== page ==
This announcement on Monday involved the Pentagon's Strategic Capabilities Office, partnering with Naval Air Systems Command.
Swarm behavior could enable unmanned aircraft, boats, submarines, and land vehicles to work as teams, fill in for lost or damaged drones, learn from their mistakes, and communicate new courses of action to the collective.
The ability for unmanned vehicles to swarm has virtually unlimited potential. It could overwhelm enemy defenses, act as a secure and self-healing communications network, and provide pattern recognition for targeting, reconnaissance, and even search and rescue. Think of each drone in a swarm as a pixel on a computer screen. Blend them with sophisticated computer algorithms and amazing things are possible.
With that said, this week's swarming drones demonstration also got me worrying about things that aren't quite so promising, like duplicative military research efforts, weak communication and coordination among Pentagon research organizations, and the potential to waste millions, if not billions, of dollars chasing near-identical research goals.
Monday's announcement involved a swarming drones demonstration last October at the sprawling China Lake Naval Air Weapons Station in Ridgecrest, Calif., in California's Mojave Desert.
Although that demonstration happened three months ago, I hadn't heard a thing about it., and few others had, either, until the event received major TV coverage Sunday night on the CBS 60 Minutes news program.
Congratulations to 60 Minutes for gaining exclusive access on a big military unmanned technology story, The Coming Swarm, yet why was there no word from the Pentagon on such a big story for three months? It makes a big story even bigger when it's announced on 60 Minutes. The Sunday night time slot queues the story up for major front-page play on Monday morning to begin the work week.
Still, I'd expect a big aerospace story like this to come from Aviation Week or other reputable sources in the trade press -- even from us at Military & Aerospace Electronics. This is where stories like this normally come from; 60 Minutes doesn't normally break stories like this unless it's a set-up, which is what this looks like. I'm not the only one who's skeptical. Read a story on AlterNet headlined How '60 Minutes' Became a Pentagon Mouthpiece for Drone War.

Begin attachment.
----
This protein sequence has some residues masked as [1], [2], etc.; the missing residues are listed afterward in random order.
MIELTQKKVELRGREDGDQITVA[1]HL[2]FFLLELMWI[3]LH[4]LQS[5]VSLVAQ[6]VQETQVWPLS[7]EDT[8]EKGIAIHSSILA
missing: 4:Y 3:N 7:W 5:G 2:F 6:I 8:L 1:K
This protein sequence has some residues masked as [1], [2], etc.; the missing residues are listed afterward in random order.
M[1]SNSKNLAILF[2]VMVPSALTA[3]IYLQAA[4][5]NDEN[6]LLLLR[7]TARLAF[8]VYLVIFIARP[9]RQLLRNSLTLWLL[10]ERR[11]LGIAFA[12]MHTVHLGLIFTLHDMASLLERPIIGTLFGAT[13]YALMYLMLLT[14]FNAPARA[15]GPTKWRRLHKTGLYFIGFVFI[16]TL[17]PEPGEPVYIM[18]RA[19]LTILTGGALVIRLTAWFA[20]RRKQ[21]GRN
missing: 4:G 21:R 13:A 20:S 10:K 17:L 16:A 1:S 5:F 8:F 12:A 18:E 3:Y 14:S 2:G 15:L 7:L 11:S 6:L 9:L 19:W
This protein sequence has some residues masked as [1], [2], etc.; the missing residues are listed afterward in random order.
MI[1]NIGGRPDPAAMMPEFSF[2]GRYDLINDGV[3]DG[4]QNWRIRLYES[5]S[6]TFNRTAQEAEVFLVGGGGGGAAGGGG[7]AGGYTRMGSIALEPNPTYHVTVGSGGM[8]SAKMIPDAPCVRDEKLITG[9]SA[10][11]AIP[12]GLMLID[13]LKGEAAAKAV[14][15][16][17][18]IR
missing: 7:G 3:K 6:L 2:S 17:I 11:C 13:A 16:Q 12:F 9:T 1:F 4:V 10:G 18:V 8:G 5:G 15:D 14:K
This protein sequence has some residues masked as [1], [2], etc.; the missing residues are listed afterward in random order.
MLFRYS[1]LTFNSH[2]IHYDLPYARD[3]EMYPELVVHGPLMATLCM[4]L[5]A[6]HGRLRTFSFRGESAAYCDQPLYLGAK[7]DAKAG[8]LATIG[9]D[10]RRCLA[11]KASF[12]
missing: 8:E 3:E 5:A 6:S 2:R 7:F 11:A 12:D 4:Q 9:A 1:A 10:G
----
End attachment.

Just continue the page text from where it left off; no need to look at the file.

As for the story at hand, one might think at first glance that this is the first and only Pentagon research project that involves swarming drones, yet that's far from the case.
The U.S. Defense Advanced Research Projects Agency (DARPA) in Arlington, Va., has at least two swarming drones projects in the works. One of the Gremlins program, which seeks to develop recoverable swarms of drones for reconnaissance and electronic warfare (EW).
These swarming drones could fall quickly on an unsuspecting enemy to overwhelm opposition by suppressing missile defenses, cutting off communications, spoofing internal security, and perhaps even infecting enemy data networks with computer viruses.
Early next month DARPA is ready to kick-off another swarming drones program called OFFensive Swarm-Enabled Tactics (OFFSET) to develop ways to swarm unmanned vehicles inside cities and towns to enhance reconnaissance capabilities and identify threats to U.S. and allied military forces from standoff ranges.
Separately, the Office of Naval Research (ONR) in Arlington, Va., is pursuing the Low-Cost UAV Swarming Technology (LOCUST) program, which has demonstrated swarming unmanned aircraft designed to overwhelm an adversary autonomously by flying together like flocks of birds.
The LOCUST program involves a tube-based launcher that can send UAVs into the air in rapid succession. The drones then share information among themselves on a wireless network to coordinate their behavior in defensive or offensive missions, Navy officials say. These are just a few of the swarming drone technology research programs that we know of. It's likely there are others that we don't know about.
So we have at least three organizations in the Pentagon working independently on swarming drone technology: the Strategic Capabilities Office; DARPA; and the Office of Naval Research -- and these are just three that we know of.
I'm not doubting the need for developing swarming drone technology; ultimately it could become one of the most influential enabling technologies of the 21st century.
Still, we have to consider the Pentagon's budget. The U.S. military must learn to operate on streamlined finances if there's any hope of revitalizing the nation's military forces back up to necessary levels. Experts worry, for example, that there's simply not enough money available to expand the U.S. Navy surface fleet up to 350 vessels -- considered the minimum necessary to carry out U.S. international commitments.
Every dollar counts at the Pentagon as we move forward. The nation's military forces still face the remote prospect of automatic across-the-board defense budget cuts to comply with current federal law. You can bet the military services will struggle to achieve adequate equipment and personnel levels.
In this environment I have to ask, is it really necessary to have at least three Pentagon organizations working on several different research projects to develop swarming drone technology? It well might be; I don't have the answer. Nevertheless, I suspect that potentially duplicative efforts like these might be prime targets for officials of the incoming Trump Administration for in-depth analysis.
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